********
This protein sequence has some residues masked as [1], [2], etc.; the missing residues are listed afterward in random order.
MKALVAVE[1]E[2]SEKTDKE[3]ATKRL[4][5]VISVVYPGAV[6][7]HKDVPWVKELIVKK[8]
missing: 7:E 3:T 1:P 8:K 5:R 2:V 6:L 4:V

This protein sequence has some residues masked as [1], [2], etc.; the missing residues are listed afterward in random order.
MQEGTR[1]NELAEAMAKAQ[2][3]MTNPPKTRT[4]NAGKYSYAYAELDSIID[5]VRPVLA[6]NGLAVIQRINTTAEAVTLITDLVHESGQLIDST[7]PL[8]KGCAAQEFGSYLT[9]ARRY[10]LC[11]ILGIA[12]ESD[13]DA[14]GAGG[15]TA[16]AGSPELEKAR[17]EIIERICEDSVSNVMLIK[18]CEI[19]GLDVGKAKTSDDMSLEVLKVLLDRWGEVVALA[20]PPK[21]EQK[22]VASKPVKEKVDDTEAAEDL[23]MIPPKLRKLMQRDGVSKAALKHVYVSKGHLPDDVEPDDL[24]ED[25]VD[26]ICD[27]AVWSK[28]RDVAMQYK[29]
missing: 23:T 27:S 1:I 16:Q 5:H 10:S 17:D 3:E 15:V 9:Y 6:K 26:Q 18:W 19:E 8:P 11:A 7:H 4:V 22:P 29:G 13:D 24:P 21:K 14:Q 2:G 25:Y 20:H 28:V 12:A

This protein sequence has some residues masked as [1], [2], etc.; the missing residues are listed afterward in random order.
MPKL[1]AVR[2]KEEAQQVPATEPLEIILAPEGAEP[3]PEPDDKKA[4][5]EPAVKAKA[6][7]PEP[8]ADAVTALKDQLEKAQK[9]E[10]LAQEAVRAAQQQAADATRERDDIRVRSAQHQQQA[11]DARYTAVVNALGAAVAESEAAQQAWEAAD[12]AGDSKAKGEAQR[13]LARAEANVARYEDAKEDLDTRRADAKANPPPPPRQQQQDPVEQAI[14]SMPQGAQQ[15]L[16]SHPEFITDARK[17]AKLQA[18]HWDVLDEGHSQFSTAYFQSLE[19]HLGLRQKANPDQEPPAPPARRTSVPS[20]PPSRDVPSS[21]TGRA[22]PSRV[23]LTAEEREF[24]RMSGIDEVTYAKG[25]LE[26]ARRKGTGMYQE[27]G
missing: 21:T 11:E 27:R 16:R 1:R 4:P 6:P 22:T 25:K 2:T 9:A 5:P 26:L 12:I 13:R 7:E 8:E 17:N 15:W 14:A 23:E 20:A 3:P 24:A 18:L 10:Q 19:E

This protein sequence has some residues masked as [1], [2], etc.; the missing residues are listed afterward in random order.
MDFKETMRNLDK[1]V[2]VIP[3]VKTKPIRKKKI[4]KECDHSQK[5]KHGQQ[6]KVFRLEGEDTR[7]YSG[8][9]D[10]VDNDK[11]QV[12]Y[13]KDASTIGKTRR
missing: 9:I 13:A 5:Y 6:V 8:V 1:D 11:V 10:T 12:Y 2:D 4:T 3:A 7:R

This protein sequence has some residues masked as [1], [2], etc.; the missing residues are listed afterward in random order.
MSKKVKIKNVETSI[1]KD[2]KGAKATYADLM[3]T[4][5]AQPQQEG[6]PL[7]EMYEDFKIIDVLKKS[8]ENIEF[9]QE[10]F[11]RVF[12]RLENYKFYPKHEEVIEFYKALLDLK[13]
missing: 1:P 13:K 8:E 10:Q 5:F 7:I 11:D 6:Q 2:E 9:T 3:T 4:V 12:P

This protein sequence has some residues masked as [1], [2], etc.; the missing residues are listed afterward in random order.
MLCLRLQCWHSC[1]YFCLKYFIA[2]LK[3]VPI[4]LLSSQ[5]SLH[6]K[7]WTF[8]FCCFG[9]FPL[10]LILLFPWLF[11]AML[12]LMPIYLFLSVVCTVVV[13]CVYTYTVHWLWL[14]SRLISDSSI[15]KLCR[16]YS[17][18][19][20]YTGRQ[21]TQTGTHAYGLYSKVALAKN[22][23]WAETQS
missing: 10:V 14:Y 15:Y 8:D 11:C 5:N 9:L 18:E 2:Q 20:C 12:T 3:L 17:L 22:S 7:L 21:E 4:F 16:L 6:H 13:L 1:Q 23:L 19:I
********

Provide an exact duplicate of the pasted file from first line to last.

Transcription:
This protein sequence has some residues masked as [1], [2], etc.; the missing residues are listed afterward in random order.
MKALVAVE[1]E[2]SEKTDKE[3]ATKRL[4][5]VISVVYPGAV[6][7]HKDVPWVKELIVKK[8]
missing: 7:E 3:T 1:P 8:K 5:R 2:V 6:L 4:V

This protein sequence has some residues masked as [1], [2], etc.; the missing residues are listed afterward in random order.
MQEGTR[1]NELAEAMAKAQ[2][3]MTNPPKTRT[4]NAGKYSYAYAELDSIID[5]VRPVLA[6]NGLAVIQRINTTAEAVTLITDLVHESGQLIDST[7]PL[8]KGCAAQEFGSYLT[9]ARRY[10]LC[11]ILGIA[12]ESD[13]DA[14]GAGG[15]TA[16]AGSPELEKAR[17]EIIERICEDSVSNVMLIK[18]CEI[19]GLDVGKAKTSDDMSLEVLKVLLDRWGEVVALA[20]PPK[21]EQK[22]VASKPVKEKVDDTEAAEDL[23]MIPPKLRKLMQRDGVSKAALKHVYVSKGHLPDDVEPDDL[24]ED[25]VD[26]ICD[27]AVWSK[28]RDVAMQYK[29]
missing: 23:T 27:S 1:I 16:Q 5:H 10:S 17:D 3:E 15:V 9:Y 6:K 26:Q 18:W 19:E 8:P 11:A 7:H 4:V 22:P 29:G 13:D 24:P 21:K 14:Q 2:G 25:Y 20:H 28:V 12:A

This protein sequence has some residues masked as [1], [2], etc.; the missing residues are listed afterward in random order.
MPKL[1]AVR[2]KEEAQQVPATEPLEIILAPEGAEP[3]PEPDDKKA[4][5]EPAVKAKA[6][7]PEP[8]ADAVTALKDQLEKAQK[9]E[10]LAQEAVRAAQQQAADATRERDDIRVRSAQHQQQA[11]DARYTAVVNALGAAVAESEAAQQAWEAAD[12]AGDSKAKGEAQR[13]LARAEANVARYEDAKEDLDTRRADAKANPPPPPRQQQQDPVEQAI[14]SMPQGAQQ[15]L[16]SHPEFITDARK[17]AKLQA[18]HWDVLDEGHSQFSTAYFQSLE[19]HLGLRQKANPDQEPPAPPARRTSVPS[20]PPSRDVPSS[21]TGRA[22]PSRV[23]LTAEEREF[24]RMSGIDEVTYAKG[25]LE[26]ARRKGTGMYQE[27]G
missing: 21:T 11:E 27:R 16:R 1:R 4:P 6:P 22:T 25:K 2:T 9:A 5:P 26:L 12:I 13:R 7:E 8:E 17:N 15:W 14:A 23:E 20:A 3:P 24:A 18:L 10:Q 19:E

This protein sequence has some residues masked as [1], [2], etc.; the missing residues are listed afterward in random order.
MDFKETMRNLDK[1]V[2]VIP[3]VKTKPIRKKKI[4]KECDHSQK[5]KHGQQ[6]KVFRLEGEDTR[7]YSG[8][9]D[10]VDNDK[11]QV[12]Y[13]KDASTIGKTRR
missing: 9:I 13:A 5:Y 6:V 8:V 1:D 11:V 10:T 12:Y 2:D 4:T 3:A 7:R

This protein sequence has some residues masked as [1], [2], etc.; the missing residues are listed afterward in random order.
MSKKVKIKNVETSI[1]KD[2]KGAKATYADLM[3]T[4][5]AQPQQEG[6]PL[7]EMYEDFKIIDVLKKS[8]ENIEF[9]QE[10]F[11]RVF[12]RLENYKFYPKHEEVIEFYKALLDLK[13]
missing: 1:P 13:K 8:E 10:Q 5:F 7:I 11:D 6:Q 2:E 9:T 3:T 4:V 12:P

This protein sequence has some residues masked as [1], [2], etc.; the missing residues are listed afterward in random order.
MLCLRLQCWHSC[1]YFCLKYFIA[2]LK[3]VPI[4]LLSSQ[5]SLH[6]K[7]WTF[8]FCCFG[9]FPL[10]LILLFPWLF[11]AML[12]LMPIYLFLSVVCTVVV[13]CVYTYTVHWLWL[14]SRLISDSSI[15]KLCR[16]YS[17][18][19][20]YTGRQ[21]TQTGTHAYGLYSKVALAKN[22][23]WAETQS
missing: 10:V 14:Y 15:Y 8:D 11:C 5:N 9:L 18:E 2:Q 20:C 12:T 3:L 17:L 22:S 7:L 21:E 4:F 16:L 6:H 13:L 1:Q 23:L 19:I